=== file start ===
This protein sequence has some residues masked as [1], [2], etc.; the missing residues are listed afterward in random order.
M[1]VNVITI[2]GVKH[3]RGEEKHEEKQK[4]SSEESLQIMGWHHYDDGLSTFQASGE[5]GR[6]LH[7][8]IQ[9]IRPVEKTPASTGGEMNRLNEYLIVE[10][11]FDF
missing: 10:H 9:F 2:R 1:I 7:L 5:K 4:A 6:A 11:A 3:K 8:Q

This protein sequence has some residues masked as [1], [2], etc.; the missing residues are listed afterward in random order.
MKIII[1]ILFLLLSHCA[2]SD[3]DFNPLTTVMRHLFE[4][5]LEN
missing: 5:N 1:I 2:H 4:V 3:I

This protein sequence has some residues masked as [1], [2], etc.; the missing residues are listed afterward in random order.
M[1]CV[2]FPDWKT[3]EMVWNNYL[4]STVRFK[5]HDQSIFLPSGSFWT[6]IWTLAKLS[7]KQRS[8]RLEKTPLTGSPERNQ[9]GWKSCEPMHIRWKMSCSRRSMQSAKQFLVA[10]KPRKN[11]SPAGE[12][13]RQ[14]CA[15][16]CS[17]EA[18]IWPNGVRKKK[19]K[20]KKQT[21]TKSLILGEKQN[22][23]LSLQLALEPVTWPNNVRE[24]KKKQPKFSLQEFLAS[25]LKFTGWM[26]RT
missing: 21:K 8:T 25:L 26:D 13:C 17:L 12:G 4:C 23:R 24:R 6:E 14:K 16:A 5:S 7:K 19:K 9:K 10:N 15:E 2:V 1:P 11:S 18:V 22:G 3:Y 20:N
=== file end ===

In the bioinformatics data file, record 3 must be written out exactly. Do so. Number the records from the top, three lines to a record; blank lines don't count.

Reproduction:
This protein sequence has some residues masked as [1], [2], etc.; the missing residues are listed afterward in random order.
M[1]CV[2]FPDWKT[3]EMVWNNYL[4]STVRFK[5]HDQSIFLPSGSFWT[6]IWTLAKLS[7]KQRS[8]RLEKTPLTGSPERNQ[9]GWKSCEPMHIRWKMSCSRRSMQSAKQFLVA[10]KPRKN[11]SPAGE[12][13]RQ[14]CA[15][16]CS[17]EA[18]IWPNGVRKKK[19]K[20]KKQT[21]TKSLILGEKQN[22][23]LSLQLALEPVTWPNNVRE[24]KKKQPKFSLQEFLAS[25]LKFTGWM[26]RT
missing: 21:K 8:T 25:L 26:D 13:C 17:L 12:G 4:C 23:R 24:R 6:E 14:K 16:A 5:S 7:K 19:K 9:K 10:N 15:E 2:V 1:P 11:S 18:V 22:G 3:Y 20:N